Thats pretty much what I send out for.
     
  25. teacherintexas

    teacherintexas Maven

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    I sent a child into the hallway on Monday of last week. He was crawling under his desk while I was reading a book that we were using for a lesson on setting. He had to go sit outside the classroom until I had time to deal with his behavior. After the students were working on an independent assignment, I went to talk with him. The rest of the week, he was a model student.
     
  26. merigold78

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    cthdenver-i can so relate to kids making smart aleck comments like that! i too agree that you simply cannot put up w/it...what kind of message are you sending to the other children if you do?? most of the teachers in my building are pretty strict w/discipline. our school is pretty poor, and many of the children come from broken/chaotic/highly disfunctional homes. basically you're either a witch and they listen to you....or you're nice and they walk ALL OVER YOU! which would you pick??!!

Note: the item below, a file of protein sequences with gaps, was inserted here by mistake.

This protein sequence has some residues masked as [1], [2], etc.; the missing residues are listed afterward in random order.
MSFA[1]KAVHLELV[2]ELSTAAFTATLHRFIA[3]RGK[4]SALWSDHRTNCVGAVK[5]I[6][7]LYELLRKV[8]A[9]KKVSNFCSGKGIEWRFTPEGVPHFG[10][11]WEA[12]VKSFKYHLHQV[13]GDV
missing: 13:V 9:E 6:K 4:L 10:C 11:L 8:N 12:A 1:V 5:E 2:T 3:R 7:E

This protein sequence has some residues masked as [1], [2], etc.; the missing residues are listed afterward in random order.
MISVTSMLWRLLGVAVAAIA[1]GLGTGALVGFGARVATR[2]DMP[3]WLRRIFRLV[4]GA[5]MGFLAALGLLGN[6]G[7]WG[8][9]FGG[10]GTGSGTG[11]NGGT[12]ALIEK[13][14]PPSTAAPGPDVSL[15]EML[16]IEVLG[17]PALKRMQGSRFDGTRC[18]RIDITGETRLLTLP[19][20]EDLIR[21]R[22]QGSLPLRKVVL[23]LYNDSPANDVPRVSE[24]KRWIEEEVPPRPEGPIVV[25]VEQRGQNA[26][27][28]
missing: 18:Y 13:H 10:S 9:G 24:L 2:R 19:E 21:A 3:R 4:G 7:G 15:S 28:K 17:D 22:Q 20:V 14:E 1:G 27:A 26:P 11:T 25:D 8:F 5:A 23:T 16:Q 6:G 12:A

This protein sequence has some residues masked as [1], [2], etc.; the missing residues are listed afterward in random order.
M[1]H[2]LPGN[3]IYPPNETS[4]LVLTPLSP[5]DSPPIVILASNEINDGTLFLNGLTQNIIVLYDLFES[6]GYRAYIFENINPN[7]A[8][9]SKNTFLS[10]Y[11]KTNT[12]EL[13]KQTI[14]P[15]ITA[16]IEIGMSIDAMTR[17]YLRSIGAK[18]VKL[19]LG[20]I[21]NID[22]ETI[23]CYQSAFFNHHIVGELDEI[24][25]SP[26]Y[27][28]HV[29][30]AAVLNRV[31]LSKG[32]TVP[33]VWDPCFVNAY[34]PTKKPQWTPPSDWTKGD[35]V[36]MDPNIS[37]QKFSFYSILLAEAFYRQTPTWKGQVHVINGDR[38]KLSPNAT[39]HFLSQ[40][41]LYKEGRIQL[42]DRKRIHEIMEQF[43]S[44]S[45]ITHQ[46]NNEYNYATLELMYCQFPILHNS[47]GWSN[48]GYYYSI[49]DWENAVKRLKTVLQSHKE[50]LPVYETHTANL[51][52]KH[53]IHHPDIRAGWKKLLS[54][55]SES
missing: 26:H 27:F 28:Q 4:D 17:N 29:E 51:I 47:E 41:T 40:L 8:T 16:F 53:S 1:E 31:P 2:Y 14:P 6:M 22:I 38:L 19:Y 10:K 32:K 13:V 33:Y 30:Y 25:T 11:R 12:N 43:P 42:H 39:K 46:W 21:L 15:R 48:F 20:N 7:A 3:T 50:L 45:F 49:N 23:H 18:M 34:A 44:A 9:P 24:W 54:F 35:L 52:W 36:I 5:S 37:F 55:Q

-meri
     
  27. Cthdenver

    Cthdenver Rookie

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    Well reading through alot of books on child physiology - one thing I relizied is that when dealing with a group as a whole you have to be tough however when your dealing with the kid privately try to be as nice as possible. Tell the kid how you fell and explain to the kid why what he did was not right etc. etc. . When you do it like this the class learns ... the kid learns.. and the kid is not upset with you.
     
  28. TeacherShelly

    TeacherShelly Aficionado

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    Several people have said it is a privilege to be in the classroom. School attendance is mandatory. It's not really a privilege, in the sense of being something one must earn.
     
  29. cmw

    cmw Groupie